There has been no change to electricity for more than one hundred years: alternating current has been the standard for distributing electrical energy for all this time. There are many positive aspects to the upcoming change, which will see old technology – alternating current – come up against stiff competition. In other words, it is direct current’s time to shine.
The history of electrification began with a miscalculation: in the 19th century, inventor Thomas Edison sided with direct current transmission, even though the competing technology, alternating current, clearly had the edge over it. And so began what is now known as the ‘War of Currents’: direct current versus alternating current. DC versus AC. Thomas Edison versus George Westinghouse. With Nikola Tesla caught up in the middle. In the end, AC technology saw off the competition and became the benchmark. Until now.
Because 86 years after Edison’s death, everything is about to change. The direct current technology favoured by Thomas Edison for America’s large-scale energy supply has many supporters today. Why? The methods we now use to generate, distribute and consume electricity have fundamentally changed, and the obstacles encountered back then are no more. Many factors that once counted against DC are now easy to manage, not least as a result of specialised switches and connectors and the invention of power electronics. So is it time for a paradigm shift?
6,500 trips to the sun and back
48% of net electricity in Germany is used in industry: around 250 terawatt hours per year. An electric car such as the e-Golf could cover a distance of 1.97 billion kilometres – the equivalent of 6,500 trips to the sun and back.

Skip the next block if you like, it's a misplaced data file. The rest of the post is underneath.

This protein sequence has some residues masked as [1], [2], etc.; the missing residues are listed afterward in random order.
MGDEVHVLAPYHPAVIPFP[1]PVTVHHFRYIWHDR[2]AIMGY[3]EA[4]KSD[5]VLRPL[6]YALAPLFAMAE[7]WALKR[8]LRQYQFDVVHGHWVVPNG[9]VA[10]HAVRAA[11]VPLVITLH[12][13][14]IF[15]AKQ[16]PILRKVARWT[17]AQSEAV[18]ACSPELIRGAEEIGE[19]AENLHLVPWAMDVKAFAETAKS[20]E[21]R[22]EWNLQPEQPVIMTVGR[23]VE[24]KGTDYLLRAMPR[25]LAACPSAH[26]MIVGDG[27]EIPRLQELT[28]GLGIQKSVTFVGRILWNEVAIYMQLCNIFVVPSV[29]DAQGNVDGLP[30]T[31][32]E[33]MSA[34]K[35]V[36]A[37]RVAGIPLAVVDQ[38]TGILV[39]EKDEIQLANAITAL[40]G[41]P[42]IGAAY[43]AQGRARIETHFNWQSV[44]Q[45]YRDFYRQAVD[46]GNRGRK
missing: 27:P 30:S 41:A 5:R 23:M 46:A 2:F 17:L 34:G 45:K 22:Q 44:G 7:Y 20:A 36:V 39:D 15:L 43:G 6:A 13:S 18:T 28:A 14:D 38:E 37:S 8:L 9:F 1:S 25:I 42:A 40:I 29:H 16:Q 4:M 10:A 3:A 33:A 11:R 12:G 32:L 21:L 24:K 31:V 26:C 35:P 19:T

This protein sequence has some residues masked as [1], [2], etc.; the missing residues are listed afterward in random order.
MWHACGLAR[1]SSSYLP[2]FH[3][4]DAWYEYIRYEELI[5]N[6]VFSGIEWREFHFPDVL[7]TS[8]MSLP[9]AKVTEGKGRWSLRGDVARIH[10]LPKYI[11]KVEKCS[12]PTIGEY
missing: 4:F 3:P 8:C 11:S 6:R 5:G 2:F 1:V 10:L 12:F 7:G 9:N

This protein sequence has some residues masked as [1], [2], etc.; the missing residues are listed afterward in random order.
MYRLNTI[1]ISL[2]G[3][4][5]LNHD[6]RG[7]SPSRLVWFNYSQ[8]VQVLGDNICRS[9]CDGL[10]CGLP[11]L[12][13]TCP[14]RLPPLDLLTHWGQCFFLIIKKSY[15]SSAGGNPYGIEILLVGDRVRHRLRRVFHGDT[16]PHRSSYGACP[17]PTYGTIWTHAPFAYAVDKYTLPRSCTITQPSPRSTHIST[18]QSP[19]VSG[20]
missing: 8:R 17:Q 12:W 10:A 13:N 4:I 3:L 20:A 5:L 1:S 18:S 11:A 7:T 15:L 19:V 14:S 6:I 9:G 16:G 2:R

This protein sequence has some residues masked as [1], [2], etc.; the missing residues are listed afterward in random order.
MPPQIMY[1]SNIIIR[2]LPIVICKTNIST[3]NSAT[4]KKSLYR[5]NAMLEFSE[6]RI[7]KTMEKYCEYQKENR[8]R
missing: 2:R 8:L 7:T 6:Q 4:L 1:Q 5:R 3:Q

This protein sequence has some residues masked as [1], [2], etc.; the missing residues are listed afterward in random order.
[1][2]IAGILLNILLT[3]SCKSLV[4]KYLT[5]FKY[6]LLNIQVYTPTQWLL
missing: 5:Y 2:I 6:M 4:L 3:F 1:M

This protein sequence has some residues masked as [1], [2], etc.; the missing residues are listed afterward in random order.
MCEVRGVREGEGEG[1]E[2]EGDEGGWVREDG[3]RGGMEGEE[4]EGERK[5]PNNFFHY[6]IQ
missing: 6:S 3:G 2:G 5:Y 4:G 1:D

Direct current may be the future
Less conversion loss, more stability in the energy grids, saving on components, improved integration of renewable energies – there are plenty of arguments in favour of direct current. The technology enables large capacities to be transmitted across long distances with far fewer losses than seen in alternating current. This is why direct current is booming in countries such as China: this is the only way to transmit huge amounts of energy from the large dams to the megacities and hubs of industry.
More savings, less energy loss – no wonder there are lively debates, for instance in industry, on direct current, both with regard to transmitting energy across great distances and distributing electricity to consumers. This discussion is also being held within the Lapp Group, which is an associated partner in the "DC Industrie" research project. What does direct current mean for cables? This is being investigated at an early stage in this project and other initiatives.
Yet direct current is not uncharted territory for Lapp. We already have many years of experience as a result of products used in direct current applications, for example cables used to distribute energy through photovoltaic systems or charging systems for electric vehicles and hybrid cars, and we are well prepared for this revolution in the power grid.
The actual level of efficiency
When power plants feed alternating current into the grid and and all kinds of appliances, from vacuum cleaners to industrial drives, use this energy, the level of efficiency is around 65%. In other words, around 1/3 of the energy is lost, e.g. through thermal loss as a result of several conversions from AC to DC and back again. By contrast, an electricity grid systematically configured to direct current would achieve an overall efficiency of 90%.
On this topic, Georg Stawowy, Member of the Board and CTO at Lapp Holding AG, said:
“The most convincing argument for change is efficiency”
“The possible impacts on low-voltage cables have so far been overlooked, so we plan to bring our in-depth knowledge to the project.”